“Civilization is nothing other than the unremitting aim at the major perfections of harmony.” – Alfred North Whitehead, Adventures of Ideas.
Last time I noted that human societies are not accidental or random, but purposeful. While we can never be sure how civilization came to be, it seems likely it was a gradual process of tribal or family groups coming together under the umbrella of technological advances. Early societies almost certainly developed to meet the needs of these groups and their members and thus the purpose of these associations is defined functionally by those needs. Will and Ariel Durant tell us biology informs three lessons of history: (1) Life is competition; (2) Life is selection, and (3) Life must breed.1 Early human associations must have been first and foremost intended as a response to these three realities, that is, as the means to secure food, and shelter, safety from outsiders, and to facilitate reproductive success. These ordinary purposes inform civilization to this day.
The richest explication of the purpose of human societies from antiquity is provided by Aristotle in his Politics, from which I would like to quote extensively. He starts on an incredibly optimistic note, “Every community is established with a view to some good.”2 Community is “a union of those who cannot exist without each other,”3 but not merely for the provision on daily needs which he thinks is the purpose of family – ‘the companions of the cupboard.’ The aggregation of several villages into a single community becomes perfect when large enough to be self-sufficient whereupon the state (polis) comes into being. In other words, the state originates in the “bare needs of life” but continues “for the sake of a good life.”4 Man is ‘a political animal’ by which he means a social creature, which is to say humans need the company of other humans.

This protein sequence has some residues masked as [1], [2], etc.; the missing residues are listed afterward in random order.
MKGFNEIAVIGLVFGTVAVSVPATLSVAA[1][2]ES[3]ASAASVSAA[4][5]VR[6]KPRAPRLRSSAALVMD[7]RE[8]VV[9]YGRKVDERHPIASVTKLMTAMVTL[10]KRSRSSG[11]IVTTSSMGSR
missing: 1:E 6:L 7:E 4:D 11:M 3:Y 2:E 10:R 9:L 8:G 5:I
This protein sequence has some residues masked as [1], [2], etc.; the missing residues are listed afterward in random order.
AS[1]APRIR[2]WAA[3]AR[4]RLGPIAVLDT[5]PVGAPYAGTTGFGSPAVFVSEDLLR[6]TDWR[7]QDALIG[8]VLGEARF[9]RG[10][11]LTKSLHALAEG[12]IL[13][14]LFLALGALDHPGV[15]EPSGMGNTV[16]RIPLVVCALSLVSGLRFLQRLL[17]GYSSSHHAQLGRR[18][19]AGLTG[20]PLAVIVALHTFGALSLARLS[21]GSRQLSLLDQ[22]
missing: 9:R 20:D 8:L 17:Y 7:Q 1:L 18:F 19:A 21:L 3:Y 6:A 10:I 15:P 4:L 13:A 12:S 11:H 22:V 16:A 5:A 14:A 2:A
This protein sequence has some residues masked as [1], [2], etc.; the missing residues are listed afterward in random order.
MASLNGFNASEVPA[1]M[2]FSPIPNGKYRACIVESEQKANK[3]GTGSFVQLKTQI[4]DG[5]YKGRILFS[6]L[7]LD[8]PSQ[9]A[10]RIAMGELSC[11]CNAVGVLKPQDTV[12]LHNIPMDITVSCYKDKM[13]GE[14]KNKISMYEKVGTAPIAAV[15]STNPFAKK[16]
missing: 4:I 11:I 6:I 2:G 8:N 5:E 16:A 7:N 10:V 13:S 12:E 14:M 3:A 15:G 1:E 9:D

For Aristotle, the best form of state offers the most desirable life and happiness of its members which is contingent on sharing of external goods, the goods of the body, and the goods of the soul which in turn derive from virtue and wisdom, not chance. “The best life, both for individuals and states, is the life of virtue, with external goods enough for the performance of good actions.”5 He also tells us, “the active life will be best both for the city collectively and for the individual,”6 but activity here includes thought and contemplation, as manifest in the roles of the philosopher and the statesman. Nonetheless if the goal is a good life, “education and virtue have superior claims.”7 These include education for utility and for the enjoyment of leisure, and valuing the virtues of leisure and peace. The state further embodies the perfection of justice that instantiate these values.
1Durant, Will and Ariel, The Lessons of History. Simon & Schuster, New York, 1968. Pages18-24.
2Aristotle, Politics in On Man in the Universe. Walter J. Black, Inc., Roslyn, N.Y. for The Classics Club, 1943. Page 247.
3Ibid., page 248.
4Ibid., page 249.
5Ibid., page 386.
6Ibid., page 389
7Ibid., page 305.